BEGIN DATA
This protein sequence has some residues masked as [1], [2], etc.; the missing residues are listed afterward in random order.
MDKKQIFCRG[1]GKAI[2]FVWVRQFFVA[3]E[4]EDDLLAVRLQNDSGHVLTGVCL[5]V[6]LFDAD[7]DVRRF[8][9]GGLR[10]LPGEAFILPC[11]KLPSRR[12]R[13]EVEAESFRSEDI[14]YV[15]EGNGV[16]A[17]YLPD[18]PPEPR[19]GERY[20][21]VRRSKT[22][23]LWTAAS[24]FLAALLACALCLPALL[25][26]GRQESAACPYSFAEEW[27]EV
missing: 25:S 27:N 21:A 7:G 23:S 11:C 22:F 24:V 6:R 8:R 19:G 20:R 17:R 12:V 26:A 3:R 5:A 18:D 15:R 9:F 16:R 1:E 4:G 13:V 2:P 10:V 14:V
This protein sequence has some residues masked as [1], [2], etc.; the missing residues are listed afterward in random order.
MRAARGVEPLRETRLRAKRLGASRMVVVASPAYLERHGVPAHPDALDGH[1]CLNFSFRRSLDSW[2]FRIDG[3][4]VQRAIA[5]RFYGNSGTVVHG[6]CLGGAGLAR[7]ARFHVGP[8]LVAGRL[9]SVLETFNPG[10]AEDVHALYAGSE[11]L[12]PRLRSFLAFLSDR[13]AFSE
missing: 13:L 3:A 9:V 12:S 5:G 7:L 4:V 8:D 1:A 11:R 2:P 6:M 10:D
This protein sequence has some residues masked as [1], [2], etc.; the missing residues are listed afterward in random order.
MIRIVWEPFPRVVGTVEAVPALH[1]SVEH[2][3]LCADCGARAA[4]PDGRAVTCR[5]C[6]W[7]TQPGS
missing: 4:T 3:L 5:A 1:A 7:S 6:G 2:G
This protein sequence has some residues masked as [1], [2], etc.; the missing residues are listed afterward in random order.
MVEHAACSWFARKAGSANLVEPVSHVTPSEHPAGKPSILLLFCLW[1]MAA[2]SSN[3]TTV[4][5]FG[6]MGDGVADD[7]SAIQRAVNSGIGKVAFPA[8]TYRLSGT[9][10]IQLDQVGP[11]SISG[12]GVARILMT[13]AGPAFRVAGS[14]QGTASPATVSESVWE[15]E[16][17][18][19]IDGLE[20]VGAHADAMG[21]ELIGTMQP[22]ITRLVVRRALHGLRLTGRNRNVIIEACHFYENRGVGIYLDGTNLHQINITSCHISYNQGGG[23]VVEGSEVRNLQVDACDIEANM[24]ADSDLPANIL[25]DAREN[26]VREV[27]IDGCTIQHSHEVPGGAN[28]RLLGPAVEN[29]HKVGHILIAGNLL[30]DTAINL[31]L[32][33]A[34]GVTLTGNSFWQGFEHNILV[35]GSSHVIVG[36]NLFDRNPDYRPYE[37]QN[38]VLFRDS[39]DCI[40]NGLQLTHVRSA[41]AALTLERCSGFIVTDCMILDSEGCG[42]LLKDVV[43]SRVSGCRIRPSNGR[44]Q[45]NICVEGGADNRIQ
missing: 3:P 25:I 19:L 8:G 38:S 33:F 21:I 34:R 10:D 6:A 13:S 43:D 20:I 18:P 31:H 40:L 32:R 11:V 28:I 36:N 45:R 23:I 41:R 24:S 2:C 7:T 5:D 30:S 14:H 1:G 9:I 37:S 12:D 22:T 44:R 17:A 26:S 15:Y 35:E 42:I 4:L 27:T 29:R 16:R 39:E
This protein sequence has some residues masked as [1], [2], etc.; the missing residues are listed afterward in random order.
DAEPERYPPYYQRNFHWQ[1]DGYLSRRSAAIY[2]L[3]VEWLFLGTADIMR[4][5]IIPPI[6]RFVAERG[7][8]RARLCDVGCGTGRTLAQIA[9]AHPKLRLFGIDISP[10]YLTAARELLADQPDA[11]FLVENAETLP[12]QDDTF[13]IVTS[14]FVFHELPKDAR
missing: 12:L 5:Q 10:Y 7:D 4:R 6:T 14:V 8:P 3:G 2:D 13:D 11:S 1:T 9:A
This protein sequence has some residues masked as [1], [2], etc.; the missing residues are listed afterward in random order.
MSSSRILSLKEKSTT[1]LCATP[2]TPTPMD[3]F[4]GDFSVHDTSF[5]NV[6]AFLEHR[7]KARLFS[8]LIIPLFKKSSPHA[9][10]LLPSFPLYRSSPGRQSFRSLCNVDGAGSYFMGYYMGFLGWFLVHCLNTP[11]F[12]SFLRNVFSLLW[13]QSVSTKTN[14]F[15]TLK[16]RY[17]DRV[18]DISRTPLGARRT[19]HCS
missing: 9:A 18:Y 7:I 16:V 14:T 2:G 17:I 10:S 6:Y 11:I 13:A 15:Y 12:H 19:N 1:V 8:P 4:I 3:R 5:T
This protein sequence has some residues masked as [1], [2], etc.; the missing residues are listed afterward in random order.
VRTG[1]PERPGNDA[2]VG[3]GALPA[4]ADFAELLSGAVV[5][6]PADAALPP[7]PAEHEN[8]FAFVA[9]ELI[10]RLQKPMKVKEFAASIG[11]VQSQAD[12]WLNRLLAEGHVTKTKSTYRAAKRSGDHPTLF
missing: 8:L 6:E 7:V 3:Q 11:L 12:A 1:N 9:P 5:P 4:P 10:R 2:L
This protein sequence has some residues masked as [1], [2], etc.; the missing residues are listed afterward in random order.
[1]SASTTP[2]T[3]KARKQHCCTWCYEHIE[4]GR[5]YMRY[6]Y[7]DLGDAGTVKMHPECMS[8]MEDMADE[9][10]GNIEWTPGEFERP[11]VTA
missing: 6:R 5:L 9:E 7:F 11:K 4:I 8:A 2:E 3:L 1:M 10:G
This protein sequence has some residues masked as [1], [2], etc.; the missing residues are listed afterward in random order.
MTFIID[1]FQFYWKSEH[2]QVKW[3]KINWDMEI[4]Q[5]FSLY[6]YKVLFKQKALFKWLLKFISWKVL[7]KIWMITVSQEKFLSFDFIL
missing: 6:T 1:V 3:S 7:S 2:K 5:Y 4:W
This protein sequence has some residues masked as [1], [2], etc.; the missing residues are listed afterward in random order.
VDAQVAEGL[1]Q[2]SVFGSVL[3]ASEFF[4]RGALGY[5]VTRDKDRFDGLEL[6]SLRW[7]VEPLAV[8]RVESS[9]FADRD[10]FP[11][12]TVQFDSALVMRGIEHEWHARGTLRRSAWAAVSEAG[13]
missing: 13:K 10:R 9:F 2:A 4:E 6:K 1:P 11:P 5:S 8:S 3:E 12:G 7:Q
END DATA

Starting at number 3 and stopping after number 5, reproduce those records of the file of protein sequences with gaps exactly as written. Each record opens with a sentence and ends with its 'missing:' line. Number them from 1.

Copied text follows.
This protein sequence has some residues masked as [1], [2], etc.; the missing residues are listed afterward in random order.
MIRIVWEPFPRVVGTVEAVPALH[1]SVEH[2][3]LCADCGARAA[4]PDGRAVTCR[5]C[6]W[7]TQPGS
missing: 4:T 3:L 5:A 1:A 7:S 6:G 2:G
This protein sequence has some residues masked as [1], [2], etc.; the missing residues are listed afterward in random order.
MVEHAACSWFARKAGSANLVEPVSHVTPSEHPAGKPSILLLFCLW[1]MAA[2]SSN[3]TTV[4][5]FG[6]MGDGVADD[7]SAIQRAVNSGIGKVAFPA[8]TYRLSGT[9][10]IQLDQVGP[11]SISG[12]GVARILMT[13]AGPAFRVAGS[14]QGTASPATVSESVWE[15]E[16][17][18][19]IDGLE[20]VGAHADAMG[21]ELIGTMQP[22]ITRLVVRRALHGLRLTGRNRNVIIEACHFYENRGVGIYLDGTNLHQINITSCHISYNQGGG[23]VVEGSEVRNLQVDACDIEANM[24]ADSDLPANIL[25]DAREN[26]VREV[27]IDGCTIQHSHEVPGGAN[28]RLLGPAVEN[29]HKVGHILIAGNLL[30]DTAINL[31]L[32][33]A[34]GVTLTGNSFWQGFEHNILV[35]GSSHVIVG[36]NLFDRNPDYRPYE[37]QN[38]VLFRDS[39]DCI[40]NGLQLTHVRSA[41]AALTLERCSGFIVTDCMILDSEGCG[42]LLKDVV[43]SRVSGCRIRPSNGR[44]Q[45]NICVEGGADNRIQ
missing: 3:P 25:I 19:L 8:G 38:S 33:F 21:I 34:R 10:D 6:A 13:S 43:D 20:I 18:P 31:H 40:L 32:R 11:V 28:I 36:N 45:R 23:I 41:R 24:S 2:C 7:T 5:D 30:S 14:H 1:G 9:I 37:S 12:D 22:T 44:R 17:A 26:S 15:Y 35:E 42:I 4:L 27:T 29:R 16:R 39:E
This protein sequence has some residues masked as [1], [2], etc.; the missing residues are listed afterward in random order.
DAEPERYPPYYQRNFHWQ[1]DGYLSRRSAAIY[2]L[3]VEWLFLGTADIMR[4][5]IIPPI[6]RFVAERG[7][8]RARLCDVGCGTGRTLAQIA[9]AHPKLRLFGIDISP[10]YLTAARELLADQPDA[11]FLVENAETLP[12]QDDTF[13]IVTS[14]FVFHELPKDAR
missing: 12:L 5:Q 10:Y 7:D 4:R 6:T 14:V 8:P 3:G 2:D 13:D 11:S 1:T 9:A